Radio interview with Rebecca Levingston and Bill McDonald - ABC Radio Brisbane

Transcript
12 Jul 2018
Prime Minister
ACCC electricity review; State of Origin; Longman by-election; Thailand rescue
E&OE

REBECCA LEVINGSTON:

Prime Minister, good morning.

PRIME MINISTER:

Good morning, great to be with you.

REBECCA LEVINGSTON:

Will you adopt the recommendations from the ACCC?

PRIME MINISTER:

Well certainly we're going through them very carefully, there's some great merit in them. But there's 56 of them and people would expect us to consider them very carefully. I think there’ll be very strong support for the vast majority of them.

And obviously we'll be working closely with the states because energy policy is, as you foreshadowed, is shared between the federal government and the states. In fact, it's largely a matter of the state responsibility.

BILL MCDONALD:

Would you consider it a fairly damning assessment and report?

PRIME MINISTER:

Well look it really chronicles the failures of policy. It chronicles frankly, the failure of I have to say, Labor policy over a long period of time. Force feeding renewables into the grid, without any attention being paid to the need for backup or storage.

The most egregious case of course being South Australia, where they got to the point where their wind assets could generate more than 100 per cent of the state's energy demand when the wind was blowing and then 0 percent when it stopped, and no thought for back up or storage.

Now you know, the gold plating of electricity networks that was done by state regulation, but that was right across jurisdictions in the NEM.

Look, there's been a lot of mistakes made.

REBECCA LEVINGSTON:

Well, if that is the case Prime Minister, are you actively considering calls for a Royal Commission into the Energy Sector?

PRIME MINISTER:

Well no. There has just been, we’ve just had a thorough and comprehensive inquiry by the ACCC, which started in March last year and it's had access to all of the books and financials of the energy companies. I think before we think about a new inquiry, I think it'd be good to read the report of the one that's just been completed. So I'd encourage everyone to do that.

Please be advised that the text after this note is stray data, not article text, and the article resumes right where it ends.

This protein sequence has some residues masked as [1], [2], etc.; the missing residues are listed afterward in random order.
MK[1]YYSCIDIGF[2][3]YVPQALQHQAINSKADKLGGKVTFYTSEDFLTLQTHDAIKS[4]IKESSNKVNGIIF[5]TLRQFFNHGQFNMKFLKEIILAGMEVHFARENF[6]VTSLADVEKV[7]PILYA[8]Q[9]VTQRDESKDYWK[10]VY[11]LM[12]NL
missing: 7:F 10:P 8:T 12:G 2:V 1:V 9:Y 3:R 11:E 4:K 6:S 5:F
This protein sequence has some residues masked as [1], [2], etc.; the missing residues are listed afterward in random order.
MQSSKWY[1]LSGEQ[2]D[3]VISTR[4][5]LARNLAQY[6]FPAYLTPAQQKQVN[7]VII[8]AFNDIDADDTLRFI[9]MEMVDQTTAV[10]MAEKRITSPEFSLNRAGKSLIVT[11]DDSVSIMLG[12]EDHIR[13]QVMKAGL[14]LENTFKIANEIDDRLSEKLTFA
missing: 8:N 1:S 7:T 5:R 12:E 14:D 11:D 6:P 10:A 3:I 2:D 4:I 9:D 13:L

But it is a great piece of work and I can tell you that my focus is unrelentingly on getting energy prices down.

We have turned the corner. They are starting to come down here in South East Queensland and around the National Electricity Market, which is most of Australia except for the NT and WA.

But, what we need to do is continue the pressure. Rod Sims has made some very good recommendations, which we're taking on board. We've had them for a little over a week.

But I can assure all of your listeners, my focus is on getting their power bills down. That's what they want me to do, and I'm working on it and I'll be expecting cooperation from state and territory governments to do so.

BILL MCDONALD:

So, that obviously is going to be critical to getting anything rolled out. I guess that's the thing people at home are going to want to ask. You’ve got to review this and have a look at it, when will it roll out? When will they start to see the possibility of having their bills come down?

PRIME MINISTER:

Well we've already started to see them coming down.

I mean, just to run through the things that we’ve done. One of the biggest mistakes that was made - which was again - I'm just being factual here, I'm not trying to be partisan – was a mistake made by a Federal Labor Government and the Queensland State Labor Government to allow exporting gas from the east coast - from Queensland in fact - without any attention being made to the impact it might have on domestic gas users.

We got to the point, and of course this was contributed to by Victoria and New South Wales not allowing domestic gas exploration at the level they ought to have done. We got to the point where we were short of gas on the East Coast and we were exporting gas at a lower price than it was available domestically. I had to intervene, in a fairly forceful way, threatening to restrict gas exports unless more supply was made available.